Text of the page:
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Multisequencing a Single Instruction Stream using the Parameter of Occupancy to Moderate Complexity

IP.com Disclosure Number: IPCOM000104653D
Original Publication Date: 1993-May-01
Included in the Prior Art Database: 2005-Mar-19
Document File: 4 page(s) / 136K

Publishing Venue

IBM

Related People

Ekanadham, K: AUTHOR [+4]

Abstract

Multisequencing a Single Instruction Stream (MSIS) is a uniprocessor organization in which a set of processing elements (PE) working in concert execute Segments of the instruction stream. The Segments are either P-Segments, normal uniprocessor instruction stream portions, that are processed in the E-MODE of MSIS and produce Z-Segments, or the Z-Segments that are processed in Z-MODE by MSIS. The main difference between E-MODE and Z-MODE is that during E-MODE each PE sees all instructions in the Segment and executes the ones that are assigned to it, but during Z-MODE, a PE only sees the instructions assigned to it.

This text was extracted from an ASCII text file.
This is the abbreviated version, containing approximately 41% of the total text.

Multisequencing a Single Instruction Stream using the Parameter of Occupancy to Moderate Complexity

      Multisequencing a Single Instruction Stream (MSIS) is a
uniprocessor organization in which a set of processing elements (PE)
working in concert execute Segments of the instruction stream.  The
Segments are either P-Segments, normal uniprocessor instruction
stream portions, that are processed in the E-MODE of MSIS and produce
Z-Segments, or the Z-Segments that are processed in  Z-MODE by MSIS.
The main difference between E-MODE and Z-MODE is that during E-MODE
each PE sees all instructions in the Segment and executes the ones
that are assigned to it, but during Z-MODE, a PE only sees the
instructions assigned to it.

      As all PEs see all instructions in E-MODE, each PE can create
the Z-CODE it will require to re-execute the  Segment as a Z-Segment,
the Z-CODE being stored in the Z-CACHE, and associated with
instructions in the Z-CODE are  S-LISTS  and D-LISTS as appropriate.
An S-LIST instructs the PE, in the Z-MODE, that one or more of the
source registers in an instruction assigned to it is set by another
instruction that is executed on another PE, an S-LIST is a receiving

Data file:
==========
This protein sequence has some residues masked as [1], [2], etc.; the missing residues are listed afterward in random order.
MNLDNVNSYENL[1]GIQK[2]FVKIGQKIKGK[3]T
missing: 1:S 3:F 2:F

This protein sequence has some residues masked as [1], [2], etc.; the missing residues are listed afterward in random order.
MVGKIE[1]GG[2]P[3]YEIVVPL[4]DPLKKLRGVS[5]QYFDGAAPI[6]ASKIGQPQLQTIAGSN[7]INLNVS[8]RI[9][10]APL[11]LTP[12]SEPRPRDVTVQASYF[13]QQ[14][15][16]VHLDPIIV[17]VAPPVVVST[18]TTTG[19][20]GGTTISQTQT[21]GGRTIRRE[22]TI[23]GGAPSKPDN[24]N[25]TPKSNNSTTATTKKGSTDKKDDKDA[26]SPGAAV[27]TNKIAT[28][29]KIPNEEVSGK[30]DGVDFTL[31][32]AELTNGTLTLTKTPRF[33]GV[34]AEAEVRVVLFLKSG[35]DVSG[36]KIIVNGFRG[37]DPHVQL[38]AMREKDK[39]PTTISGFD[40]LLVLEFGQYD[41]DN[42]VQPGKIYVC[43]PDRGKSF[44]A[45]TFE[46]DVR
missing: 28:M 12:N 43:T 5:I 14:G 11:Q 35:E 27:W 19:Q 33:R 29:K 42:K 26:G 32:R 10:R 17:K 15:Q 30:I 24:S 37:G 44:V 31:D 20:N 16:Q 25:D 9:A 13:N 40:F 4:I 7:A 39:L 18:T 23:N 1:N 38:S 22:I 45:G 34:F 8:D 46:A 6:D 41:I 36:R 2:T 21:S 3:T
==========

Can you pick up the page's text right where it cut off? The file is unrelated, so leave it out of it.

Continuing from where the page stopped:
obligation.  The D-LIST instructs the PE in the Z-MODE as to the
names of PEs that require the values of the register(s) that are
being set by an instruction that is assigned to it.  A D-LIST entry
is a sending obligation.

      The relationship between instructions that set a value and
instructions that use a value can be expressed in terms of a Directed
Acyclic Graph (DAG) where the instructions are  the nodes of the
Graph and the arcs specify the set/use dependencies.

      DETERMINING THE DDI - The DAG can be used to determine the
dependency depth  (DDI) of each instruction.  The DDI corresponds to
the cycle of decode of an instruction when there are more PEs  than
instructions and corresponds to the row index of the matrix that
represents the schedule in such a circumstance.

      The simplest way to compute the DDI of an instruction is  to
retain the DDI of the instruction which last set each of the
registers.  The DDI is then computed recursively using these values
that relate to the registers required as input.  Registers in MSIS
are a generalized concept involving those aspects through which the
execution of an instruction depends on the execution of an earlier
instruction.  Suitable adjustment is made for AGEN DEPENDENCY or
EXECUTION DEPENDENCY in computing the resultant DDI.  The maximum
value of the DDI for any instruction in a P-SEGMENT is the MDT
(Maximum Dependency Time) and this is the smallest value of the
length of the schedule - the makespan.

      OCCUPANCY ASSIGNMENT ALGORITHM (OAA) - An Assignment Algorithm
is a rule that determines the decode time of each instruction within
a P-SEGMENT and assigns that instruction to a decode time slot and
PE.  Typically instructions are examined and assigned in c...